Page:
Posted by traveler at 6:17 PM
Tuesday, July 13, 2010
Much of what we know about our forebears we've learned from their writings- daybooks, log books, diaries, letters. We live in a world of electronic communication. It's doubtful that much of it will survive into the next century.
It's time to think about beginning a written record for your family. A daily journal is a good way to begin. If you have old letters, save them. If you have none, write some. Your words will be treasured one day.
We have two such items displayed at the Old Jail Museum in our Post Office display. One is a postcard from a young Jenny Lind woman to her sweetheart at the turn of the century. The other is a letter written to his parents from a local soldier serving in Germany during WWI. When elementary school children visited the Old Jail in May, many commented that they had never seen a letter.
Wednesday, July 7, 2010
There's no time like the summer for a book that reads easy-- a book you can read snippets from now and then when the notion strikes. We have two "easy reads" at the Old Jail Museum: "When the Old Bell Rang" and "Strings and Things."
"When the Old Bell Rang" was written by William David Redwine, former editor and publisher of the Greenwood Democrat, and father of Delma Joyce Woosley. The book chronicles the lives of early teachers. After reading the book, make a visit to the Redwine Pioneer School at the Museum Complex, see the Redwine family artifacts and imagine yourself sitting on one of the benches writing on your slate. And, yes, the school has an old bell.
For a look back at the Greenwood of yesterday, try "Strings and Things." This book, editted by Jane Babin Rogers, is a collection of the newspaper columns of Estella Wright Szegedin. Mrs. Szegedin, who wrote well into her nineties, shared her observations of life in Greenwood with her readers in the pages of area newspapers for many decades. Readers will recognize many familiar events and personalities.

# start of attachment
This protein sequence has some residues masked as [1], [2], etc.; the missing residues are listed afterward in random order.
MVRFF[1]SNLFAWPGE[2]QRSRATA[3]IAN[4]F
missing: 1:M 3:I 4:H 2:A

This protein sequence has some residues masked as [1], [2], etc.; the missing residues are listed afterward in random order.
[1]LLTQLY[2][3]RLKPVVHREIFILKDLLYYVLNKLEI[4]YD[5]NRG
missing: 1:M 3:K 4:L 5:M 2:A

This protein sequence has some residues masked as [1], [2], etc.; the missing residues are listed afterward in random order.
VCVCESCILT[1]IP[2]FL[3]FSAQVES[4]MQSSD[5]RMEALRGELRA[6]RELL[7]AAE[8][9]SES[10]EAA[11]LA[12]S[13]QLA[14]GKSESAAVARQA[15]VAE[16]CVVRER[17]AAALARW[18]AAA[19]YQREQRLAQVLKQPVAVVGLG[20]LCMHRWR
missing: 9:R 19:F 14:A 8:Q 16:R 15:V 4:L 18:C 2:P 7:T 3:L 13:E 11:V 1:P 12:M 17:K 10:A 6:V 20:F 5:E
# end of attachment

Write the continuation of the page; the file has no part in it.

Both books are available for purchase at the Old Jail Museum.
"When the Old Bell Rang".....$15.00
"Strings and Things".........$10.00
Did you know the South Sebastian County Historical Society maintains a Document Room at the Old Jail Museum? Visitors can read historical documents of local interest, view historic pictures, investigate cemetery records and read books about the past of South Sebastian County.
Tuesday, July 6, 2010
The celebrants of Freedomfest 2010 were not deterred by a little rain. Brave folks with umbrellas ventured out and enjoyed the morning's festivities. By mid afternoon, the sun was shining and the Square was rocking to the sounds of “Mr. Cabbage Head and the Screaming Radishes”, “Common Thread”, “10 Spur” and “Fordamatic."
The Old Jail Museum had a steady stream of visitors. Many youngsters were guided by docents through the displays of artifacts from South Sebastian County's early days. They asked insightful questions. Here's hoping they left with a new interest in history!